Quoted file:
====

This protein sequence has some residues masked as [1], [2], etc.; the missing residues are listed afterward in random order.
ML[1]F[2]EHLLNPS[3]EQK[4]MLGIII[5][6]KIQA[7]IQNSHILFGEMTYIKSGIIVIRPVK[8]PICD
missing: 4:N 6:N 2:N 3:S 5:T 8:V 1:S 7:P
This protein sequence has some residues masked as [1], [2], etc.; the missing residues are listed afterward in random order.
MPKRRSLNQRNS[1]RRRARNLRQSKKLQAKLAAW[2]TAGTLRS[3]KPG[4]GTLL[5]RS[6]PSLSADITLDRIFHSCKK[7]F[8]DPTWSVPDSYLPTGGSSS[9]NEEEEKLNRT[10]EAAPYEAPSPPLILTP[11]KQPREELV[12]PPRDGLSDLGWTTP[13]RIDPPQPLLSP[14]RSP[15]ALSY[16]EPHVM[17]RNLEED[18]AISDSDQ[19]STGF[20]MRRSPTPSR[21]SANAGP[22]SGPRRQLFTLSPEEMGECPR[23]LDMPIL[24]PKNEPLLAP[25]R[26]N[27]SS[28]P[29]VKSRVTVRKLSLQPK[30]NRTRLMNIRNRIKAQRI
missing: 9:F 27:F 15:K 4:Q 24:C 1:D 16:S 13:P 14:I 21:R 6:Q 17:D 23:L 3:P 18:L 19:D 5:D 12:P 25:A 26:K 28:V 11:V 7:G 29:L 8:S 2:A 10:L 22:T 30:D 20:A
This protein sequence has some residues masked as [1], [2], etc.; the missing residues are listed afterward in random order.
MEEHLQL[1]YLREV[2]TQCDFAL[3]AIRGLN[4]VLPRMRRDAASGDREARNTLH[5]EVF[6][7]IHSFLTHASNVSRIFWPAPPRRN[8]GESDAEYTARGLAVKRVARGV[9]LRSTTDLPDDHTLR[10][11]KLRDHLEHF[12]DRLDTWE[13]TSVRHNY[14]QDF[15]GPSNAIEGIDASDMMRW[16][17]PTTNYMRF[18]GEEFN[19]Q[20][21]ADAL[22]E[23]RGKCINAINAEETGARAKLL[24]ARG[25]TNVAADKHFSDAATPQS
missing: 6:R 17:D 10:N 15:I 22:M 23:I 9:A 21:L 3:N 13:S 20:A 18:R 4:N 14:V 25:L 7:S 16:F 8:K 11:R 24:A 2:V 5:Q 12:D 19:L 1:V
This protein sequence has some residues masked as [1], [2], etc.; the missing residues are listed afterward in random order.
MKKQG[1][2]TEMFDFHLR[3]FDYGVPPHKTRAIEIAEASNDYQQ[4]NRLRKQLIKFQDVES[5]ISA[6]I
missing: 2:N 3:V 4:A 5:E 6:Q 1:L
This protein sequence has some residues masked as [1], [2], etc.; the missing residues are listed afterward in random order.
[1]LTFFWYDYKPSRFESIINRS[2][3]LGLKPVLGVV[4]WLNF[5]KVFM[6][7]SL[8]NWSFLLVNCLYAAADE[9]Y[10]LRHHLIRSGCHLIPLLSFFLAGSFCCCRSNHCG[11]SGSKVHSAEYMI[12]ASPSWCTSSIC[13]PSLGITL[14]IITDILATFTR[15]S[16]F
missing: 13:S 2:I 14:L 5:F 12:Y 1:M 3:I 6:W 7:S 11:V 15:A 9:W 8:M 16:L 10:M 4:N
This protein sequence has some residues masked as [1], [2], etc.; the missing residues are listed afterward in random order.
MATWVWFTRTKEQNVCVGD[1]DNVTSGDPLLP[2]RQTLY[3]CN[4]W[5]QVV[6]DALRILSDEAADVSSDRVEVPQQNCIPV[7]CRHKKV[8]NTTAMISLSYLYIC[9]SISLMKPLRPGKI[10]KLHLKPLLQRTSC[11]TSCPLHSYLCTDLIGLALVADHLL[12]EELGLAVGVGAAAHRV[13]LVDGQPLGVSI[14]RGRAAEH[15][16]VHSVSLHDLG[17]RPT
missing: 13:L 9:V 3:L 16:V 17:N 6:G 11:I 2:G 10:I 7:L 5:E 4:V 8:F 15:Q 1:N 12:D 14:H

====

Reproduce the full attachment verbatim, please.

This protein sequence has some residues masked as [1], [2], etc.; the missing residues are listed afterward in random order.
ML[1]F[2]EHLLNPS[3]EQK[4]MLGIII[5][6]KIQA[7]IQNSHILFGEMTYIKSGIIVIRPVK[8]PICD
missing: 4:N 6:N 2:N 3:S 5:T 8:V 1:S 7:P
This protein sequence has some residues masked as [1], [2], etc.; the missing residues are listed afterward in random order.
MPKRRSLNQRNS[1]RRRARNLRQSKKLQAKLAAW[2]TAGTLRS[3]KPG[4]GTLL[5]RS[6]PSLSADITLDRIFHSCKK[7]F[8]DPTWSVPDSYLPTGGSSS[9]NEEEEKLNRT[10]EAAPYEAPSPPLILTP[11]KQPREELV[12]PPRDGLSDLGWTTP[13]RIDPPQPLLSP[14]RSP[15]ALSY[16]EPHVM[17]RNLEED[18]AISDSDQ[19]STGF[20]MRRSPTPSR[21]SANAGP[22]SGPRRQLFTLSPEEMGECPR[23]LDMPIL[24]PKNEPLLAP[25]R[26]N[27]SS[28]P[29]VKSRVTVRKLSLQPK[30]NRTRLMNIRNRIKAQRI
missing: 9:F 27:F 15:K 4:Q 24:C 1:D 16:S 13:P 14:I 21:R 6:Q 17:D 23:L 3:P 18:L 19:D 5:D 12:P 25:A 26:K 28:V 11:V 7:G 29:L 8:S 2:A 10:L 22:T 30:D 20:A
This protein sequence has some residues masked as [1], [2], etc.; the missing residues are listed afterward in random order.
MEEHLQL[1]YLREV[2]TQCDFAL[3]AIRGLN[4]VLPRMRRDAASGDREARNTLH[5]EVF[6][7]IHSFLTHASNVSRIFWPAPPRRN[8]GESDAEYTARGLAVKRVARGV[9]LRSTTDLPDDHTLR[10][11]KLRDHLEHF[12]DRLDTWE[13]TSVRHNY[14]QDF[15]GPSNAIEGIDASDMMRW[16][17]PTTNYMRF[18]GEEFN[19]Q[20][21]ADAL[22]E[23]RGKCINAINAEETGARAKLL[24]ARG[25]TNVAADKHFSDAATPQS
missing: 6:R 17:D 10:N 15:I 22:M 23:I 9:A 21:L 3:N 13:S 20:A 18:R 4:N 14:V 25:L 7:S 16:F 8:K 11:R 24:A 2:V 5:Q 12:D 19:L 1:V
This protein sequence has some residues masked as [1], [2], etc.; the missing residues are listed afterward in random order.
MKKQG[1][2]TEMFDFHLR[3]FDYGVPPHKTRAIEIAEASNDYQQ[4]NRLRKQLIKFQDVES[5]ISA[6]I
missing: 2:N 3:V 4:A 5:E 6:Q 1:L
This protein sequence has some residues masked as [1], [2], etc.; the missing residues are listed afterward in random order.
[1]LTFFWYDYKPSRFESIINRS[2][3]LGLKPVLGVV[4]WLNF[5]KVFM[6][7]SL[8]NWSFLLVNCLYAAADE[9]Y[10]LRHHLIRSGCHLIPLLSFFLAGSFCCCRSNHCG[11]SGSKVHSAEYMI[12]ASPSWCTSSIC[13]PSLGITL[14]IITDILATFTR[15]S[16]F
missing: 13:S 2:I 14:L 5:F 12:Y 1:M 3:I 6:W 7:S 11:V 15:A 9:W 8:M 16:L 10:M 4:N
This protein sequence has some residues masked as [1], [2], etc.; the missing residues are listed afterward in random order.
MATWVWFTRTKEQNVCVGD[1]DNVTSGDPLLP[2]RQTLY[3]CN[4]W[5]QVV[6]DALRILSDEAADVSSDRVEVPQQNCIPV[7]CRHKKV[8]NTTAMISLSYLYIC[9]SISLMKPLRPGKI[10]KLHLKPLLQRTSC[11]TSCPLHSYLCTDLIGLALVADHLL[12]EELGLAVGVGAAAHRV[13]LVDGQPLGVSI[14]RGRAAEH[15][16]VHSVSLHDLG[17]RPT
missing: 13:L 9:V 3:L 16:V 17:N 6:G 11:I 2:G 10:I 7:L 5:E 4:V 8:F 15:Q 1:N 12:D 14:H